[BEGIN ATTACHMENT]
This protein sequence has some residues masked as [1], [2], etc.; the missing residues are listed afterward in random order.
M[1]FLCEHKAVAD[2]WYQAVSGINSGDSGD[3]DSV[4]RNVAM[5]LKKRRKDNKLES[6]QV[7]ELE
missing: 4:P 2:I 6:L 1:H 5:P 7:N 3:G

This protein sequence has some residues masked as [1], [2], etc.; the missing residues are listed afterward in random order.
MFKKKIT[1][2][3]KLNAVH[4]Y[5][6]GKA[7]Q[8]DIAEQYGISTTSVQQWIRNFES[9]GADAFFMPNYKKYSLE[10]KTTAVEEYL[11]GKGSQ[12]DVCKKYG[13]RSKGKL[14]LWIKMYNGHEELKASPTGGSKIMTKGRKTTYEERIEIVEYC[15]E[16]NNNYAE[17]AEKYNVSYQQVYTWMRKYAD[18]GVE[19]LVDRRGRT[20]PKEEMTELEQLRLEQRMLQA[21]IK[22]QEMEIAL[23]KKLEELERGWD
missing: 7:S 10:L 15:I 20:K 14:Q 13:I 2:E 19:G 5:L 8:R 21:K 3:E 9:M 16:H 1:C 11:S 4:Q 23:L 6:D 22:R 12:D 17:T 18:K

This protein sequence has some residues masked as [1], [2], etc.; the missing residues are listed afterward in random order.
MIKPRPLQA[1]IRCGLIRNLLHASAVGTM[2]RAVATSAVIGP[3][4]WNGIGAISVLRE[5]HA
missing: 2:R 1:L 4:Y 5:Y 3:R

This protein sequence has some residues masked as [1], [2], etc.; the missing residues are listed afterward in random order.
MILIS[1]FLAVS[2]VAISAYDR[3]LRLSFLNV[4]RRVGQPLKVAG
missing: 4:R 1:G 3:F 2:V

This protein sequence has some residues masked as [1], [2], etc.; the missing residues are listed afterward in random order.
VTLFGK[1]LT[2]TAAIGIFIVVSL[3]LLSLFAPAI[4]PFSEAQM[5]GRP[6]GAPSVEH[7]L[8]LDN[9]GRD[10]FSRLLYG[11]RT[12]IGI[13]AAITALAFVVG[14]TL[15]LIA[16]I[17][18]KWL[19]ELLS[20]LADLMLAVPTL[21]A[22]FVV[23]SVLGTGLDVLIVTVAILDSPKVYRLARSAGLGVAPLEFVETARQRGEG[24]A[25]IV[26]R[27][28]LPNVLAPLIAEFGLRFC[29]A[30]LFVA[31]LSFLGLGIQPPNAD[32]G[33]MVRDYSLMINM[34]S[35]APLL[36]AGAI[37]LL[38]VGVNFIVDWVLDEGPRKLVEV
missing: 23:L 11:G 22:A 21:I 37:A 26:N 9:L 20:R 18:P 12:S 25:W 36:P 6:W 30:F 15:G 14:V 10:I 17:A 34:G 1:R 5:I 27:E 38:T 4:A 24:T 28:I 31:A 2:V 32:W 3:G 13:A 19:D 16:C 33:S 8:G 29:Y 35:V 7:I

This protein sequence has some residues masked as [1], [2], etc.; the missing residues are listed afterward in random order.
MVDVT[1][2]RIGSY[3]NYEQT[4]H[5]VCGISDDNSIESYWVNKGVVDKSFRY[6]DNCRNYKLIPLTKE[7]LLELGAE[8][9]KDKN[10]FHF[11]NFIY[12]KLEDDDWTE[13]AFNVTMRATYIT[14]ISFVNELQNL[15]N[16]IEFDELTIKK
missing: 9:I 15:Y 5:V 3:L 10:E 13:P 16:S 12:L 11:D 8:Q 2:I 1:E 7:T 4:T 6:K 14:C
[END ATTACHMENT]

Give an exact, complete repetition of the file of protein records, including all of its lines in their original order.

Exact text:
This protein sequence has some residues masked as [1], [2], etc.; the missing residues are listed afterward in random order.
M[1]FLCEHKAVAD[2]WYQAVSGINSGDSGD[3]DSV[4]RNVAM[5]LKKRRKDNKLES[6]QV[7]ELE
missing: 4:P 2:I 6:L 1:H 5:P 7:N 3:G

This protein sequence has some residues masked as [1], [2], etc.; the missing residues are listed afterward in random order.
MFKKKIT[1][2][3]KLNAVH[4]Y[5][6]GKA[7]Q[8]DIAEQYGISTTSVQQWIRNFES[9]GADAFFMPNYKKYSLE[10]KTTAVEEYL[11]GKGSQ[12]DVCKKYG[13]RSKGKL[14]LWIKMYNGHEELKASPTGGSKIMTKGRKTTYEERIEIVEYC[15]E[16]NNNYAE[17]AEKYNVSYQQVYTWMRKYAD[18]GVE[19]LVDRRGRT[20]PKEEMTELEQLRLEQRMLQA[21]IK[22]QEMEIAL[23]KKLEELERGWD
missing: 7:S 10:L 15:I 20:K 14:Q 13:I 2:E 19:G 5:L 8:R 21:K 3:E 9:M 16:H 1:C 11:S 4:Q 23:L 6:D 22:R 12:D 17:T 18:K

This protein sequence has some residues masked as [1], [2], etc.; the missing residues are listed afterward in random order.
MIKPRPLQA[1]IRCGLIRNLLHASAVGTM[2]RAVATSAVIGP[3][4]WNGIGAISVLRE[5]HA
missing: 2:R 1:L 4:Y 5:Y 3:R

This protein sequence has some residues masked as [1], [2], etc.; the missing residues are listed afterward in random order.
MILIS[1]FLAVS[2]VAISAYDR[3]LRLSFLNV[4]RRVGQPLKVAG
missing: 4:R 1:G 3:F 2:V

This protein sequence has some residues masked as [1], [2], etc.; the missing residues are listed afterward in random order.
VTLFGK[1]LT[2]TAAIGIFIVVSL[3]LLSLFAPAI[4]PFSEAQM[5]GRP[6]GAPSVEH[7]L[8]LDN[9]GRD[10]FSRLLYG[11]RT[12]IGI[13]AAITALAFVVG[14]TL[15]LIA[16]I[17][18]KWL[19]ELLS[20]LADLMLAVPTL[21]A[22]FVV[23]SVLGTGLDVLIVTVAILDSPKVYRLARSAGLGVAPLEFVETARQRGEG[24]A[25]IV[26]R[27][28]LPNVLAPLIAEFGLRFC[29]A[30]LFVA[31]LSFLGLGIQPPNAD[32]G[33]MVRDYSLMINM[34]S[35]APLL[36]AGAI[37]LL[38]VGVNFIVDWVLDEGPRKLVEV
missing: 23:L 11:G 22:A 21:I 37:A 26:N 9:L 20:R 18:P 12:S 25:W 36:P 6:W 30:F 15:G 14:V 10:I 17:A 34:G 1:R 5:I 27:E 38:T 4:A 24:T 28:I 31:A 2:V 32:W 3:G 13:A 19:D 16:C 33:S 8:G 29:Y 35:V 7:I

This protein sequence has some residues masked as [1], [2], etc.; the missing residues are listed afterward in random order.
MVDVT[1][2]RIGSY[3]NYEQT[4]H[5]VCGISDDNSIESYWVNKGVVDKSFRY[6]DNCRNYKLIPLTKE[7]LLELGAE[8][9]KDKN[10]FHF[11]NFIY[12]KLEDDDWTE[13]AFNVTMRATYIT[14]ISFVNELQNL[15]N[16]IEFDELTIKK
missing: 9:I 15:Y 5:V 3:L 10:E 13:P 16:S 12:L 11:D 8:Q 2:I 1:E 7:T 4:T 6:K 14:C